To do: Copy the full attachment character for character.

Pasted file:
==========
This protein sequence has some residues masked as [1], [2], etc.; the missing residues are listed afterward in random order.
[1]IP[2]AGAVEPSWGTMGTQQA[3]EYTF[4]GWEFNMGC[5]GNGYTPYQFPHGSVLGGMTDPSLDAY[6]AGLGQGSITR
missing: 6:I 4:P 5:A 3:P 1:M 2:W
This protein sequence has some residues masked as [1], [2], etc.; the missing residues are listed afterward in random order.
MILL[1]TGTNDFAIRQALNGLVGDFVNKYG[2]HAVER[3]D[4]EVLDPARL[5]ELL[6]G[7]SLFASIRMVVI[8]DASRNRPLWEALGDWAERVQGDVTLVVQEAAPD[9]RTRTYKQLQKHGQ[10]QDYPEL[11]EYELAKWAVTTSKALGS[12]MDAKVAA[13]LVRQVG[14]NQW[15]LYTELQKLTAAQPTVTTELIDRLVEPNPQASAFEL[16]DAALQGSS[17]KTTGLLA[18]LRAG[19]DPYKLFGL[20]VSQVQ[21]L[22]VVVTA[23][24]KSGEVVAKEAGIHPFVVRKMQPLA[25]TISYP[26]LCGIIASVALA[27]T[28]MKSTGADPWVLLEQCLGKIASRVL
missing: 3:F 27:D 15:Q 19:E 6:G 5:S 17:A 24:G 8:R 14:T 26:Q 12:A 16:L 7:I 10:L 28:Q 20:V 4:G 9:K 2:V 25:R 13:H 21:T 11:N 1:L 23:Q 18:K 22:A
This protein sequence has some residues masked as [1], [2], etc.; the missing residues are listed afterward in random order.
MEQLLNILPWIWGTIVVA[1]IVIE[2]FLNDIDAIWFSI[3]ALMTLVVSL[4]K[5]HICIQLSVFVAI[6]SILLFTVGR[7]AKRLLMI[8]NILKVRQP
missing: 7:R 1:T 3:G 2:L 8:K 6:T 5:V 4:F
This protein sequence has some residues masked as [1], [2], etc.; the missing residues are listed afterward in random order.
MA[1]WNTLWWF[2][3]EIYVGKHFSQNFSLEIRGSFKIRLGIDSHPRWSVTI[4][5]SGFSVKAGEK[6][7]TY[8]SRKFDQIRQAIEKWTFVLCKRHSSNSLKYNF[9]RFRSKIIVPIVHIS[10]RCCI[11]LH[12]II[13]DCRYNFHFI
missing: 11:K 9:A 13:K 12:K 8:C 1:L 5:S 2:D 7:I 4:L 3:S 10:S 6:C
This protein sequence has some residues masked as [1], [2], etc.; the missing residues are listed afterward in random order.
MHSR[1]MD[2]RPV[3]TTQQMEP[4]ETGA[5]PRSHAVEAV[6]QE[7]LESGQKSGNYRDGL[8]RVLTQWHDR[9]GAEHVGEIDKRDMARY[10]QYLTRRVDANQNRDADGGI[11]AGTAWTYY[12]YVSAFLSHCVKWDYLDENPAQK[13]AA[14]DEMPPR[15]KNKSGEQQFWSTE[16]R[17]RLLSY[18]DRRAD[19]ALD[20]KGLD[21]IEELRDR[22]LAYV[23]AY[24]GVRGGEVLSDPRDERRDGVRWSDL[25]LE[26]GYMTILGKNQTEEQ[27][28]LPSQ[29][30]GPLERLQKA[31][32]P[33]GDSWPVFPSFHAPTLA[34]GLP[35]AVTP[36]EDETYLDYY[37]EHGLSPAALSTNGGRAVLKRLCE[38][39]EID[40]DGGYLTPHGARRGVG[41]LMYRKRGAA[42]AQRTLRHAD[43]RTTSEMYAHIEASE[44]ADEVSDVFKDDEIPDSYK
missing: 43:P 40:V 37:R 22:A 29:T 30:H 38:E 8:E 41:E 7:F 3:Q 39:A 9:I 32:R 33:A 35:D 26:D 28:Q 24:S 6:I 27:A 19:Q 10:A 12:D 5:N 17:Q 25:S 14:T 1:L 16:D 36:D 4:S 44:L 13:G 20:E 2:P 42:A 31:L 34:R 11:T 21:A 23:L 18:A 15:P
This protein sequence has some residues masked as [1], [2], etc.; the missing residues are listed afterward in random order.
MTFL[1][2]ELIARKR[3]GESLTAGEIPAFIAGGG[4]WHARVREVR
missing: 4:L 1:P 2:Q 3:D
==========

This protein sequence has some residues masked as [1], [2], etc.; the missing residues are listed afterward in random order.
[1]IP[2]AGAVEPSWGTMGTQQA[3]EYTF[4]GWEFNMGC[5]GNGYTPYQFPHGSVLGGMTDPSLDAY[6]AGLGQGSITR
missing: 6:I 4:P 5:A 3:P 1:M 2:W
This protein sequence has some residues masked as [1], [2], etc.; the missing residues are listed afterward in random order.
MILL[1]TGTNDFAIRQALNGLVGDFVNKYG[2]HAVER[3]D[4]EVLDPARL[5]ELL[6]G[7]SLFASIRMVVI[8]DASRNRPLWEALGDWAERVQGDVTLVVQEAAPD[9]RTRTYKQLQKHGQ[10]QDYPEL[11]EYELAKWAVTTSKALGS[12]MDAKVAA[13]LVRQVG[14]NQW[15]LYTELQKLTAAQPTVTTELIDRLVEPNPQASAFEL[16]DAALQGSS[17]KTTGLLA[18]LRAG[19]DPYKLFGL[20]VSQVQ[21]L[22]VVVTA[23][24]KSGEVVAKEAGIHPFVVRKMQPLA[25]TISYP[26]LCGIIASVALA[27]T[28]MKSTGADPWVLLEQCLGKIASRVL
missing: 3:F 27:D 15:Q 19:E 6:G 5:S 17:A 24:G 8:R 14:T 26:Q 12:A 16:L 7:I 10:L 28:Q 20:V 4:G 9:K 2:V 25:R 13:H 21:T 11:N 1:L 23:Q 18:K 22:A
This protein sequence has some residues masked as [1], [2], etc.; the missing residues are listed afterward in random order.
MEQLLNILPWIWGTIVVA[1]IVIE[2]FLNDIDAIWFSI[3]ALMTLVVSL[4]K[5]HICIQLSVFVAI[6]SILLFTVGR[7]AKRLLMI[8]NILKVRQP
missing: 7:R 1:T 3:G 2:L 8:K 6:T 5:V 4:F
This protein sequence has some residues masked as [1], [2], etc.; the missing residues are listed afterward in random order.
MA[1]WNTLWWF[2][3]EIYVGKHFSQNFSLEIRGSFKIRLGIDSHPRWSVTI[4][5]SGFSVKAGEK[6][7]TY[8]SRKFDQIRQAIEKWTFVLCKRHSSNSLKYNF[9]RFRSKIIVPIVHIS[10]RCCI[11]LH[12]II[13]DCRYNFHFI
missing: 11:K 9:A 13:K 12:K 8:C 1:L 5:S 2:D 7:I 4:L 3:S 10:S 6:C
This protein sequence has some residues masked as [1], [2], etc.; the missing residues are listed afterward in random order.
MHSR[1]MD[2]RPV[3]TTQQMEP[4]ETGA[5]PRSHAVEAV[6]QE[7]LESGQKSGNYRDGL[8]RVLTQWHDR[9]GAEHVGEIDKRDMARY[10]QYLTRRVDANQNRDADGGI[11]AGTAWTYY[12]YVSAFLSHCVKWDYLDENPAQK[13]AA[14]DEMPPR[15]KNKSGEQQFWSTE[16]R[17]RLLSY[18]DRRAD[19]ALD[20]KGLD[21]IEELRDR[22]LAYV[23]AY[24]GVRGGEVLSDPRDERRDGVRWSDL[25]LE[26]GYMTILGKNQTEEQ[27][28]LPSQ[29][30]GPLERLQKA[31][32]P[33]GDSWPVFPSFHAPTLA[34]GLP[35]AVTP[36]EDETYLDYY[37]EHGLSPAALSTNGGRAVLKRLCE[38][39]EID[40]DGGYLTPHGARRGVG[41]LMYRKRGAA[42]AQRTLRHAD[43]RTTSEMYAHIEASE[44]ADEVSDVFKDDEIPDSYK
missing: 43:P 40:V 37:R 22:A 29:T 30:H 38:E 8:E 41:E 7:F 3:Q 39:A 9:I 32:R 33:A 35:D 26:D 28:Q 24:S 6:I 27:A 19:Q 10:A 12:D 5:N 17:Q 25:S 14:T 1:L 16:D 36:D 4:S 44:L 13:G 20:E 2:P 42:A 31:L 34:R 11:T 21:A 23:L 18:A 15:P
This protein sequence has some residues masked as [1], [2], etc.; the missing residues are listed afterward in random order.
MTFL[1][2]ELIARKR[3]GESLTAGEIPAFIAGGG[4]WHARVREVR
missing: 4:L 1:P 2:Q 3:D